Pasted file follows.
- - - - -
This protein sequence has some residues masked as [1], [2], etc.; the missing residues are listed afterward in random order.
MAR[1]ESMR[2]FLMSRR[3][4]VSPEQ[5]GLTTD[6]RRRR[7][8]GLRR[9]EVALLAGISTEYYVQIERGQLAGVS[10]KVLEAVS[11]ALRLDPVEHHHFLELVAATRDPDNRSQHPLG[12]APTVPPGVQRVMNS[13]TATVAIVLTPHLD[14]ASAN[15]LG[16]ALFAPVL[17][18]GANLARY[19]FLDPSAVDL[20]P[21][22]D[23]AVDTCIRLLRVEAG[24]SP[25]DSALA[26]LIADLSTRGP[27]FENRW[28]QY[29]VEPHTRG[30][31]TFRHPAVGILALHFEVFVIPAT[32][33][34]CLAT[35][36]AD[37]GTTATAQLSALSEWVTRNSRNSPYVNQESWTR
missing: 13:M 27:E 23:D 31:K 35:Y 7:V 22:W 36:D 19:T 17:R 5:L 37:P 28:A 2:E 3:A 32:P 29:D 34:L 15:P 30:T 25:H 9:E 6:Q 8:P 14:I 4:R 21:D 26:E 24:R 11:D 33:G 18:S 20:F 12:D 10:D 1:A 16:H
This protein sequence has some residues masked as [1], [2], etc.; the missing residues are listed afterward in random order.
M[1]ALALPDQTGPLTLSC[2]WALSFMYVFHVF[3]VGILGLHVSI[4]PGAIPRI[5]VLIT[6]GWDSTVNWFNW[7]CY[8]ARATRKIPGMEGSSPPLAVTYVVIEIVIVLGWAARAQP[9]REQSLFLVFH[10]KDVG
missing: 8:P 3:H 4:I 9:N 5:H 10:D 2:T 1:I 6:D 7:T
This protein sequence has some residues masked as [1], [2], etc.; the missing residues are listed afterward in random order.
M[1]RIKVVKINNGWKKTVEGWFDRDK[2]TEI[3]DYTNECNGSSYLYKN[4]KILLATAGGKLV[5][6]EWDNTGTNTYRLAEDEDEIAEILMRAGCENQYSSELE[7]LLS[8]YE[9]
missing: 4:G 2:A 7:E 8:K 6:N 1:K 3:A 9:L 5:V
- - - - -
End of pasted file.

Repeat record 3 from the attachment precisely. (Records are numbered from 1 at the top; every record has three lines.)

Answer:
This protein sequence has some residues masked as [1], [2], etc.; the missing residues are listed afterward in random order.
M[1]RIKVVKINNGWKKTVEGWFDRDK[2]TEI[3]DYTNECNGSSYLYKN[4]KILLATAGGKLV[5][6]EWDNTGTNTYRLAEDEDEIAEILMRAGCENQYSSELE[7]LLS[8]YE[9]
missing: 4:G 2:A 7:E 8:K 6:N 1:K 3:A 9:L 5:V